“These and other charges were readily believed about Christians because they kept themselves removed from the normal functions of society[8].”

There were other charges levied against the Christians. The image shown at the top of this article is known as the Alexamenos graffito[9].

The image depicts a man with the head of a donkey hanging on a cross. There is another man raising his hand in worship. This image, found in Rome, depicted Christians as dumb because they are worshipping a man that was crucified. In addition, the image of the donkey was considered a pagan symbol at the time, and depicted that the Christian religion was closed unlike the pagan temples which were open to the public.

The Christian rebuttal to these charges came in a variety of ways. Many apologists rose to the challenge in the second century, but none as popular as Justin Martyr. To understand the apologetics of Justin an introduction to his life may prove beneficial. Justin was born in 100 A.D. to pagan Greek parents. He enjoyed a great education which included philosophy, rhetoric, poetry, and history[10]. He studied various philosophical systems including Stoicism, then Pythagoreanism, then Platonism, but he still was not satisfied and continued on his search for the truth.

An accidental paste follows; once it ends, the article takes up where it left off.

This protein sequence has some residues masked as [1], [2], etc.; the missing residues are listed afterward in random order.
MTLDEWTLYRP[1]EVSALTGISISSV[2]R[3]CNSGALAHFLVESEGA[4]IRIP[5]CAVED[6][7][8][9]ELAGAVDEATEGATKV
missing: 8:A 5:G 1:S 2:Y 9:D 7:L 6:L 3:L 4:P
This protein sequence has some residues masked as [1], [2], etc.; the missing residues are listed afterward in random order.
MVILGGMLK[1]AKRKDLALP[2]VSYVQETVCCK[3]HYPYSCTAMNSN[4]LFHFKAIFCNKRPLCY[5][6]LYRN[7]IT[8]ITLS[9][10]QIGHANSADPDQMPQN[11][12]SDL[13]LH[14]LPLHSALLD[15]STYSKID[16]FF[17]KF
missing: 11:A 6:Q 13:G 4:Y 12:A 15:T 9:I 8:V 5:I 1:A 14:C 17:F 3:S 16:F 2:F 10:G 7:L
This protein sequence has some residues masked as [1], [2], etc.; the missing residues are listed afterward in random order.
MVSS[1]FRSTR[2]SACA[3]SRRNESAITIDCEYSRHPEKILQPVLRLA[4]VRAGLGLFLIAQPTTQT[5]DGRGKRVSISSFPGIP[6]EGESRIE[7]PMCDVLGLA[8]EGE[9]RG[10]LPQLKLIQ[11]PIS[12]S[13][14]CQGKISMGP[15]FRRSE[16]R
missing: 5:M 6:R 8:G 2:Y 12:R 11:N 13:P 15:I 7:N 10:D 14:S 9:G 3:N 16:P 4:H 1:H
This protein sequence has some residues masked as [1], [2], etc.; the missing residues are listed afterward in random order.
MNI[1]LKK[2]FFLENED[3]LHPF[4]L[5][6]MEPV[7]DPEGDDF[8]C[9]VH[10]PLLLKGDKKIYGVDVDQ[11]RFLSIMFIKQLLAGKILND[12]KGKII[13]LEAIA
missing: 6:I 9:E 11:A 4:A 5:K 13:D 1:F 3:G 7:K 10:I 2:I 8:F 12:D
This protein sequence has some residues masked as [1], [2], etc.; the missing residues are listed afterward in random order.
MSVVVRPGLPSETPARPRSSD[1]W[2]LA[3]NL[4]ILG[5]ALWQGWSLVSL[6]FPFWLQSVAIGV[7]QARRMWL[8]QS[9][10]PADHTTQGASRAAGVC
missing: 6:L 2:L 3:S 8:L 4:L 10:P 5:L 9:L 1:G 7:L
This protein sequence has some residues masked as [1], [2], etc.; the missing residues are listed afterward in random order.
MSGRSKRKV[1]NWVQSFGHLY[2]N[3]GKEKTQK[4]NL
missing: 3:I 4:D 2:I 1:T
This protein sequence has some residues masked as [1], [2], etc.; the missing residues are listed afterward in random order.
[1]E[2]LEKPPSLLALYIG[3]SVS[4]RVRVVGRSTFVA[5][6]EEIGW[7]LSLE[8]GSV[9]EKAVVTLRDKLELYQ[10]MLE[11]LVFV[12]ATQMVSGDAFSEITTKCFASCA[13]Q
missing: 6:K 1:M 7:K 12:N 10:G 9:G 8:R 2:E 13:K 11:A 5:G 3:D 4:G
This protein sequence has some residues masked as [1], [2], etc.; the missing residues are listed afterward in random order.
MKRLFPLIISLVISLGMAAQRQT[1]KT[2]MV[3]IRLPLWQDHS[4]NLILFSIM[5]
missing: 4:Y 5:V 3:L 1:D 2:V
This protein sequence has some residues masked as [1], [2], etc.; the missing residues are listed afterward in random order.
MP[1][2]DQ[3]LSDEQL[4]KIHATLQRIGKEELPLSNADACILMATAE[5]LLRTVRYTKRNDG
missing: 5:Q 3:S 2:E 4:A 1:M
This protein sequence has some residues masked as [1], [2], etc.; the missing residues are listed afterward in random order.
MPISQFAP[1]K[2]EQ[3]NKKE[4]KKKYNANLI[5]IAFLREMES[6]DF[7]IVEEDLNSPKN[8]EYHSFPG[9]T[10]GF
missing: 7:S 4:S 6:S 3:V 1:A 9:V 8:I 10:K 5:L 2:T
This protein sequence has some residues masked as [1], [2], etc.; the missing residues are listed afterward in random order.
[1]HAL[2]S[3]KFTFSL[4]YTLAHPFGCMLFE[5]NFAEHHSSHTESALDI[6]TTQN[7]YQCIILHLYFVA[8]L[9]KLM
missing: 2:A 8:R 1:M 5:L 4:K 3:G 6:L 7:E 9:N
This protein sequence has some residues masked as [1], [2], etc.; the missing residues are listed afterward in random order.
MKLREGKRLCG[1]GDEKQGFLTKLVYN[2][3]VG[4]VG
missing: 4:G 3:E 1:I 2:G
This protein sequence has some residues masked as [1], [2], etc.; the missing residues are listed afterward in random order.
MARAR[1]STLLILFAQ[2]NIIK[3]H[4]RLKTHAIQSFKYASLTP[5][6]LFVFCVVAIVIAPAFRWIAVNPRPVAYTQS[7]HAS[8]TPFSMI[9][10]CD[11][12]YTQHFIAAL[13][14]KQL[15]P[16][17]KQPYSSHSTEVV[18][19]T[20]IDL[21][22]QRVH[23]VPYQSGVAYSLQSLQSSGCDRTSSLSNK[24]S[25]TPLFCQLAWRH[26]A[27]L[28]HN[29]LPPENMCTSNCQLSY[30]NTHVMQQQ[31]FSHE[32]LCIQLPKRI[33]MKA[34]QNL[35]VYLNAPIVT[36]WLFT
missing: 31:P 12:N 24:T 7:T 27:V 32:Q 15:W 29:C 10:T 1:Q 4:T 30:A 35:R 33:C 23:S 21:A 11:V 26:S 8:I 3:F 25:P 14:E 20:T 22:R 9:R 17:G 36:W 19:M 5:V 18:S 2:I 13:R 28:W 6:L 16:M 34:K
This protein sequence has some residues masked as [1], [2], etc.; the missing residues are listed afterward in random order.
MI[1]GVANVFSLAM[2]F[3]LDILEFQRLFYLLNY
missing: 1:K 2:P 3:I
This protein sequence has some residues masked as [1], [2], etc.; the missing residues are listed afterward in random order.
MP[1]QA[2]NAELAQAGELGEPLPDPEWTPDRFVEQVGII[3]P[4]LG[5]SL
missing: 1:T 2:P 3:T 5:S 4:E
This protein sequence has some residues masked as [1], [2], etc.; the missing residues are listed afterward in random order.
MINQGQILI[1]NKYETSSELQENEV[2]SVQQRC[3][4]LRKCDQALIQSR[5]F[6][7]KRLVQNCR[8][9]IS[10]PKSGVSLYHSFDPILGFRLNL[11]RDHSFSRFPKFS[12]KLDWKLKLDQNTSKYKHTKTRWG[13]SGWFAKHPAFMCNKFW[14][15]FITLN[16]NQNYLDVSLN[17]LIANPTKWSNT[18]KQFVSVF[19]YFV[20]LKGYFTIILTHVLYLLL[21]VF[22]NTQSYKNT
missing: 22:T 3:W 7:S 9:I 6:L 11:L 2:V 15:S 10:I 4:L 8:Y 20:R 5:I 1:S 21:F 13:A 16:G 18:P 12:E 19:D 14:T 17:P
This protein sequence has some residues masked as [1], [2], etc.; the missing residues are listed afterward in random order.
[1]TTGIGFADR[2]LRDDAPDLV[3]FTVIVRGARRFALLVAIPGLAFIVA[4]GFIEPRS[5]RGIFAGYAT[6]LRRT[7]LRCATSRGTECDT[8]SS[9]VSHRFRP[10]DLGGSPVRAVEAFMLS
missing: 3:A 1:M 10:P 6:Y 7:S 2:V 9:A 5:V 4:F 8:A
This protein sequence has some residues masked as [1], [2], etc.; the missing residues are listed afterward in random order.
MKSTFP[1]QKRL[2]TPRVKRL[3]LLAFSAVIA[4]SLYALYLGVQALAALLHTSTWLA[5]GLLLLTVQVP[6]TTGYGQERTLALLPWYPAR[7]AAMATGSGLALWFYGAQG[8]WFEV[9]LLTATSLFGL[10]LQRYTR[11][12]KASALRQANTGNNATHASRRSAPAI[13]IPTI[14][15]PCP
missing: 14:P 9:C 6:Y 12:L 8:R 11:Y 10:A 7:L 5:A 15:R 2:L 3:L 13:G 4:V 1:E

He had heard of the Christian martyrs and he was intrigued by their willingness to die for their faith. The testimony of the martyrs planted a seed in the heart of Justin and his heart would be open to the Gospel. He came across a fellow philosopher who started talking to him about Jesus, and how Jesus fulfilled the prophecies set forth in the Jewish scriptures. He continued to wear the philosopher’s cloak because it allowed him to discuss Jesus with the towering intellectuals of his day. He engaged in debates with other philosophers, Jews, and non-Christians. He also opened a school in Ephesus and eventually Rome. His writings live on today and are great material for the church historian, theologian, and apologist. His writings include the First Apology, Second Apology, and Dialogue with Trypho[11]. He was tried, and executed along with six of his students for not denying the truth of the Christian faith[12].